Manama, Bahrain (Agencies): The demands of thousands of the funeral mourners intensified on Friday as they called for the end of Bahrain’s ruling Monarch. 

Meanwhile, after a deadly assault on pro-reform protesters that has brought army tanks into the streets of one of the most strategic Western allies in the Gulf burials began on Friday.

The cries against Bahrain's king and his inner circle reflect an escalation of the demands from a political uprising. The mood, however, appears to have turned toward defiance of the entire ruling system after the brutal attack on Thursday on a protest encampment in Bahrain's capital Manama, which left at least five dead and more than 230 injured.

"The regime has broken something inside of me ... All of these people gathered today have had something broken in them," said Ahmed Makki Abu Taki, whose 23-year-old brother Mahmoud was killed in the pre-dawn sweep through the protest camp in Manama's Pearl Square.

Outside a village mosque, thousands of mourners gathered to bury three men killed in the crackdown. The first body, covered in black velvet, was passed hand to hand toward
a grave as it was being dug.

Amid the Shiite funeral rites, many chanted for the removal of King Hamad bin Isa Al Khalifa and the entire Sunni dynasty that has ruled for more than two centuries in Bahrain,
the first nation in the Gulf to feel the pressure for changes sweeping the Arab world.

Capital under close watch

The capital and other areas remained under the close watch of the military and police which includes various nationalities from around the region under a policy by Bahrain's ruling system to give citizenship and jobs to other Sunnis to try to offset the Shiites, who account for about 70 percent of the population.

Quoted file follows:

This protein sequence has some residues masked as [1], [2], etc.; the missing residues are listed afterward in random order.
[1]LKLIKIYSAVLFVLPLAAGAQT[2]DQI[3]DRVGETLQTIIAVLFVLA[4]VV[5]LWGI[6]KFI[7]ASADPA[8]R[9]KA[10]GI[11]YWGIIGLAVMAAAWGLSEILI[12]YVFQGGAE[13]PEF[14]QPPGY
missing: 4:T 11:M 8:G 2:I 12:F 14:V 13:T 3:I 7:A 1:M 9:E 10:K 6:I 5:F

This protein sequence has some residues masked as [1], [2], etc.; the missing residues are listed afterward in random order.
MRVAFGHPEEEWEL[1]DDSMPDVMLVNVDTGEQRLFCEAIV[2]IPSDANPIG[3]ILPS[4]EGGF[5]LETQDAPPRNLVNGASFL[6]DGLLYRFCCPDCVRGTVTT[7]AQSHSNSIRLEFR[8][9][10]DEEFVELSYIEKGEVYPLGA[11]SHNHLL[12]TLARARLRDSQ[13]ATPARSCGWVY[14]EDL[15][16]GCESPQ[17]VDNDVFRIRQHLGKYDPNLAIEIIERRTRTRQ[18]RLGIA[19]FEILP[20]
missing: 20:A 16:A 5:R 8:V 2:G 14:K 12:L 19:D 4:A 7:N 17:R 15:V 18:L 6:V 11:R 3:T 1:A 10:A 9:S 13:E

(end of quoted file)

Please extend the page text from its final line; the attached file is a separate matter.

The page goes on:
Soldiers guarded the capital's main areas and placed roadblocks and barbs wire around Pearl Square and other potential gathering sites. Work crews were busy trying to
cover up the protest graffiti.

Public meetings banned

On Thursday, Bahrain's leaders banned public gatherings in an attempt to keep the protest movement from re-igniting. But the underlying tensions in Bahrain run even deeper than the rebellions for democracy that began two months ago in Tunisia and later swept away Hosni Mubarak in Egypt and is challenging old-guard regimes in Libya and Yemen.

In the government's first public comment on the crackdown, Foreign Minister Khalid Al Khalifa said on Thursday it was necessary because the demonstrators were "polarising the country" and pushing it to the "brink of the sectarian abyss."

Speaking to reporters after an emergency meeting with his Gulf counterparts in Manama to discuss the unrest, he called the violence "regrettable," said the deaths would be investigated and added that authorities chose to clear the square by force at 3 AM when the fewest number of people would be in the square "to minimise any possibility of casualties."

Many of the protesters were sleeping and said they received little warning of the assault.

US, Europe urge peace

The White House, in the meanwhile, has expressed "strong displeasure" about the rising tensions in Bahrain, which is home to the US Navy's 5th Fleet and the centerpiece of the
Pentagon's efforts to confront growing Iranian military ambitions in the region.

US Defense Secretary Robert Gates said Washington must expand efforts for political and reforms in places such as Bahrain. "There is an urgency to this," he told the Senate Armed Services Committee.

Elsewhere, the European Union and Human Rights Watch urged Bahraini authorities to order security forces to stop attacks on peaceful protesters.

Open-wheel race cancelled

The Bahrain violence forced the cancellation of a lower-tier open-wheel race in Bahrain for Friday and Saturday, and leaves in doubt the March 13 season-opening Formula One race at the same track.